Countering Violent Extremism Requires a Whole-of-Community Approach

Countering violent extremism in Australia is a difficult task, fraught with political, cultural and religious sensitivities, exacerbated by social tensions and lack of understanding across various communities. One unintended consequence of the desire to secure our nation has been to heighten these tensions and divisions in many communities across Australia.

The objective of the Countering Community Division (CCD) policy framework is to facilitate broad analysis and deep understanding of the current situation and to coordinate efforts across stakeholders so that we can begin to reunite and strengthen our communities.

While no universally accepted definition of radicalisation has been developed, it is useful to view it as the progression of an individual towards more extreme views that may lead to violent fundamentalism, extremism or terrorism. A complex mixture of external influences, social circumstance and individual agency contributes to how quickly and how far along the path of radicalisation a person travels.

Because of the complex interplay of these contingencies, this policy framework regards radicalisation of Australian citizens as “a community issue, not just a law enforcement one.”

A whole-of-community response to radicalisation can provide a number of distinct benefits. By responding as a community, it becomes possible to access a greater range of resources – including perspectives and programs, insights and intelligence, networks and knowledge – needed to address a very complex issue. Furthermore, responsibility for outcomes is decentralised, meaning broader stakeholder buy-in to the success of the initiative. Also, such a response is an inclusive act in itself, drawing upon what the various groups in a community have to offer. Finally, consciously working in this way strengthens relationships and builds communication channels that are essential to maintain community solidarity/unity/integrity in times of challenge.

Policy framework

So what would a framework that draws upon the breadth of diversity in a community look like? It would be structured around the three contingencies that influence radicalisation mentioned above: external influence, social circumstance and individual agency.

pie chart illustrating apsects of radicalisation

Countering Community Divisions policy framework (R).

External influences

The first area that may contribute to an individual’s radicalisation is that of external influences. These are influences that “shape and constrain people’s environment,” but are only minimally determined by the individual. External influences can be categorised into political, economic and cultural/religious influences.


  • Overseas involvement of Australian troops and trade relationships
  • Political disenfranchisement
  • Mass media and social media messages
  • Relationship and representation within government, judicial and police institutions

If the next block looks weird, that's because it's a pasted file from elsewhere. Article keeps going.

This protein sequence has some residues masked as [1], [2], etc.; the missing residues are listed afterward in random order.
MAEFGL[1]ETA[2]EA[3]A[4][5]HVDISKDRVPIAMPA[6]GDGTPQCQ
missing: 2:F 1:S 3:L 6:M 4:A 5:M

• Economic environment and employment opportunities
  • Housing
  • Community services
  • Educational opportunities

Cultural / Religious

  • Mass media
  • Community integration
  • Internal conflict (namely, between extreme and moderate ideologies)

Since any particular individual has little impact on external influences, it can seem the most daunting of contingencies to address. However, the policy objective in addressing political, economic and cultural/religious influences is not to resolve them, but to identify the key challenges they pose for particular groups and to devise ways for these groups to productively respond to them, including facilitating understanding, finding ways to work within them, communicating the affects of these influences, or even generating the means to advocate their change.

Social influences

The second area of influence on a person’s radicalisation path is their social circumstances – namely, the groups with which they identity, the dynamism of their networks, and the relative deprivation of any of their primary social groups.

Humans are social animals and, therefore, social surroundings intimately influence self-identity and individual choices. For example, we feel the successes or failures of a group with which we identify, even if the perceived demonisation or justified award did not involve us personally. Also, an individual’s group exposes them to ways of thinking and acting, reinforcing positive or negative perceptions and actions, influencing or inhibiting decision-making.

Characteristics of an individual’s networks also play an influential role in radicalisation. Is their network of affiliations growing and fluctuating, or static or narrowing? Is their network dominated by a few charismatic leaders and ideas? Or is it democratically driven and inquisitive? These questions are not meant to identify networks at risk of radicalisation; rather, they help define the networks and permit ways of engaging with them.

Finally, despite a person’s actual socio-economic status, the relative deprivation of one’s community or a group with which one identifies can play a role in furthering an individual down the radicalisation path.

The policy objectives of a community approach to address social circumstances may not be to radically change the entire social environment (for instance, deportation or imprisonment, or wall off all Internet access), but to nurture opportunities to broaden their group identities, expand their networks and narrow economic inequality.

Individual agency

The final area of influence affecting a person’s path of radicalisation is individual agency. Contrary to some economic models, humans are not simple rational actors, but we do make choices that determine our individual progress towards extremism. These choices are informed by both cognitive (what they know and believe) and emotional (what they feel) experiences. For example, an individual may believe that their community is marginalised and maligned, which makes them feel shame and anger. These cognitive and emotional experiences could push the individual towards increased radicalisation.